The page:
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Re: [scrumdevelopment] Cost and Time

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  • J. B. Rainsberger
    ... As you say, zero changes in features doesn t imply zero change, so being agile still has value in responding to /those/ changes, if not feature changes.
    Message 1 of 30 , Jun 26, 2004
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      Ron Jeffries wrote:

      > On Friday, June 25, 2004, at 9:13:22 AM, J. B. Rainsberger wrote:
      >
      >
      >>>>Again: the practices might help the team maximize its velocity, but
      >>>>/being agile/ (preparedness to react to change) seems to be entirely
      >>>>irrelevant on this project.
      >>>
      >>>This would be true if there was only one way to do each feature.
      >
      >>Hm. I don't see why. We don't have to be agile /in philosophy/ to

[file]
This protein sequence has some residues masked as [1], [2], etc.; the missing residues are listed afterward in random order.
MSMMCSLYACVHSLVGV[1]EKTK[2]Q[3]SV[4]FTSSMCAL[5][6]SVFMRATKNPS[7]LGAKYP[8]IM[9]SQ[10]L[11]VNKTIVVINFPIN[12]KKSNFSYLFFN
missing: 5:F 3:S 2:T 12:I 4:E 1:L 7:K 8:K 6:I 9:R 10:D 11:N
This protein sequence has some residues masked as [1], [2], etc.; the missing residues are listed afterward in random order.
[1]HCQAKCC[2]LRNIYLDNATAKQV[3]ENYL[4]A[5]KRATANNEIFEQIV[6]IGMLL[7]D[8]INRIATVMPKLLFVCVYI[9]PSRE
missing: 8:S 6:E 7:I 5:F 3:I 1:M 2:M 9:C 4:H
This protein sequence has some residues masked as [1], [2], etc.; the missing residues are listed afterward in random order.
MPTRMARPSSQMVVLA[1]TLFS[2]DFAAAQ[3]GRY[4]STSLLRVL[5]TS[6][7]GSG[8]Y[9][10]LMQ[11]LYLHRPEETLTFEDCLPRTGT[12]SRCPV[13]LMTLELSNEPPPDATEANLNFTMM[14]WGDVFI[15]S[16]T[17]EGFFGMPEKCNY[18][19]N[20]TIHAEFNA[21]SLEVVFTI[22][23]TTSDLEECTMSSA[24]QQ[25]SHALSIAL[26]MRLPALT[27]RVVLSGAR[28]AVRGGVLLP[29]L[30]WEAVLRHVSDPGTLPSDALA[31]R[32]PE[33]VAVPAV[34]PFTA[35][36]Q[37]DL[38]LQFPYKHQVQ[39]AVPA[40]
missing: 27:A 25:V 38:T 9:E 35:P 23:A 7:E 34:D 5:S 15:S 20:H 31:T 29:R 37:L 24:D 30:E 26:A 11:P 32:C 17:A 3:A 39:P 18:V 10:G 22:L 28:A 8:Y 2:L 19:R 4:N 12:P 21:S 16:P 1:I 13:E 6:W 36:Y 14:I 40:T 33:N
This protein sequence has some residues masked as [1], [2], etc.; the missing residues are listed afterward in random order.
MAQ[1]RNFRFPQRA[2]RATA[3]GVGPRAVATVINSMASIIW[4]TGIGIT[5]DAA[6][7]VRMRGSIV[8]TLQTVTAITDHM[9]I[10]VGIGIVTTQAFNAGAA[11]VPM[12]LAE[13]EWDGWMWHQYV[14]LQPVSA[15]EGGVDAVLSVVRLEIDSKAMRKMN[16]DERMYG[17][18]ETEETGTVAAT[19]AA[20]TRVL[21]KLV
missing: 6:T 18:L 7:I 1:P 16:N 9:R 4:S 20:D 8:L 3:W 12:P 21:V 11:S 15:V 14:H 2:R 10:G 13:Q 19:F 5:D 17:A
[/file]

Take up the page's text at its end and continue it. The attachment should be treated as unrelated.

>>discuss how to implement each feature and choose an effective way to do
      >>it, do we?
      >
      > No, but you have to be agile /in practice/ to be able to adapt to the
      > alternatives that can be, and will need to be, used to make sure you can
      > ship all the functionality on time.
      >
      > It's fun to imagine that on a project with zero change, we wouldn't need to
      > be agile. But there can't be a project with zero change. We can't stop
      > everyone on the project from learning.

      As you say, zero changes in features doesn't imply zero change, so being
      agile still has value in responding to /those/ changes, if not feature
      changes.

      I'll buy that.
      --
      J. B. Rainsberger,
      Diaspar Software Services
      http://www.diasparsoftware.com :: +1 416 791-8603
      Let's write software that people understand
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